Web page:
Pine Nut recipes (title)
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Pine nuts are known for their distinctive taste and for the wide range of uses – from sauces to breads to the sweetest desserts.
There are two main groups of nuts. American/Mediterranean (also called Italian) nuts come from the stone pine tree. Asian varieties are oilier, less expensive, and have a stronger flavor. All types are high in protein and monounsaturated fats.
• Pine nuts may be labeled in a number of ways: pinon or pinyon, pine kernels, Indian nuts (Eastern U.S.), and pignolia (
• They will be sold unshelled or shelled, salted or unsalted, and fresh or dehydrated.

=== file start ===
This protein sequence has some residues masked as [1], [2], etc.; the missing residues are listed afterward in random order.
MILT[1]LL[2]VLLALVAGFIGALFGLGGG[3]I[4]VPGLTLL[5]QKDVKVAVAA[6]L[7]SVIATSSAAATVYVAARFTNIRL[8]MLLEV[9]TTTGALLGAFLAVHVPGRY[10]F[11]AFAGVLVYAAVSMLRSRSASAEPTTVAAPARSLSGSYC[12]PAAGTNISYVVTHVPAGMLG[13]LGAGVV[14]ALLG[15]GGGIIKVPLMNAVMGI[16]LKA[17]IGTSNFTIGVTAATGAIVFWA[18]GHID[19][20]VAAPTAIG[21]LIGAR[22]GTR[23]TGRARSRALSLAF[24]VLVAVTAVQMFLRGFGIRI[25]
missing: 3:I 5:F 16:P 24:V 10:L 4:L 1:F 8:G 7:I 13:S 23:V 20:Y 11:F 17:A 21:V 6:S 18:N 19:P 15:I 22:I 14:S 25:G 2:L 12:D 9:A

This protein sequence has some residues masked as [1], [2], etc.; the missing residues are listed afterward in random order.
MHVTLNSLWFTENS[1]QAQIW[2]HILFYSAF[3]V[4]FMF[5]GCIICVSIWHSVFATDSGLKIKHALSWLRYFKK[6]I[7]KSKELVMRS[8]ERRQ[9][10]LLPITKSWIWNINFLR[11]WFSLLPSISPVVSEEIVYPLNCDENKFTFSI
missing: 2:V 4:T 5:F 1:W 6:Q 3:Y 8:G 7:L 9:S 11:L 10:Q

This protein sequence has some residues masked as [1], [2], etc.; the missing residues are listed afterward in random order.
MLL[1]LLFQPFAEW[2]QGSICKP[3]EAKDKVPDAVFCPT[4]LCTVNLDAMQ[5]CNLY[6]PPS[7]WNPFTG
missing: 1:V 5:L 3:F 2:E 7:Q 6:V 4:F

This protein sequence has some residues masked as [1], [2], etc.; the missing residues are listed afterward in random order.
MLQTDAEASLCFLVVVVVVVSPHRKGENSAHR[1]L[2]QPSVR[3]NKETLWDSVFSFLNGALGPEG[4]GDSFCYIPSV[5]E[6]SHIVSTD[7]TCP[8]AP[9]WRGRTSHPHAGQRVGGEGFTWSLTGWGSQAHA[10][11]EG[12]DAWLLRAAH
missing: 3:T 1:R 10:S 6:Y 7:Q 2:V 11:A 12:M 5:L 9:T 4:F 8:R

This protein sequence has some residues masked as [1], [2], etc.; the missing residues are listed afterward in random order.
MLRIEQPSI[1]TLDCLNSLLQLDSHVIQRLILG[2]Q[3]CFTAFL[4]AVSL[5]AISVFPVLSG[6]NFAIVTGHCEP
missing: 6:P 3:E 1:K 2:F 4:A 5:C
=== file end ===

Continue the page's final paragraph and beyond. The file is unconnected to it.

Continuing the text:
• “Fresh” pine nuts should only be sold in the shell.
• The expense lies in the harvesting methods. Inferior products will be reflected in the price, which is indicative of a poor growing season and inadequate cleaning and storage.
• Keep refrigerated or frozen, whether in the shell or not. They will remain good for about 30 days cold and up to 9 months in the freezer.
• Do not use airtight containers for refrigeration, as the nuts will grow moldy without some circulation.
• To freeze, place nuts in a plastic bag or other container and add water. Once thawed, they should be consumed (raw or roasted) immediately.
• Roasting pine nuts at home is simple. Preheat an oven to 350ºF and roast for approximately 4 to 5 minutes. Watch closely; the heavy concentration of oils cause them to burn easily. When they begin to pop, toss and continue baking until the preferred golden brown is reached.
• It takes approximately 1,500 nuts to make up a pound. Each nut is one calorie.
• Puree and add to sauces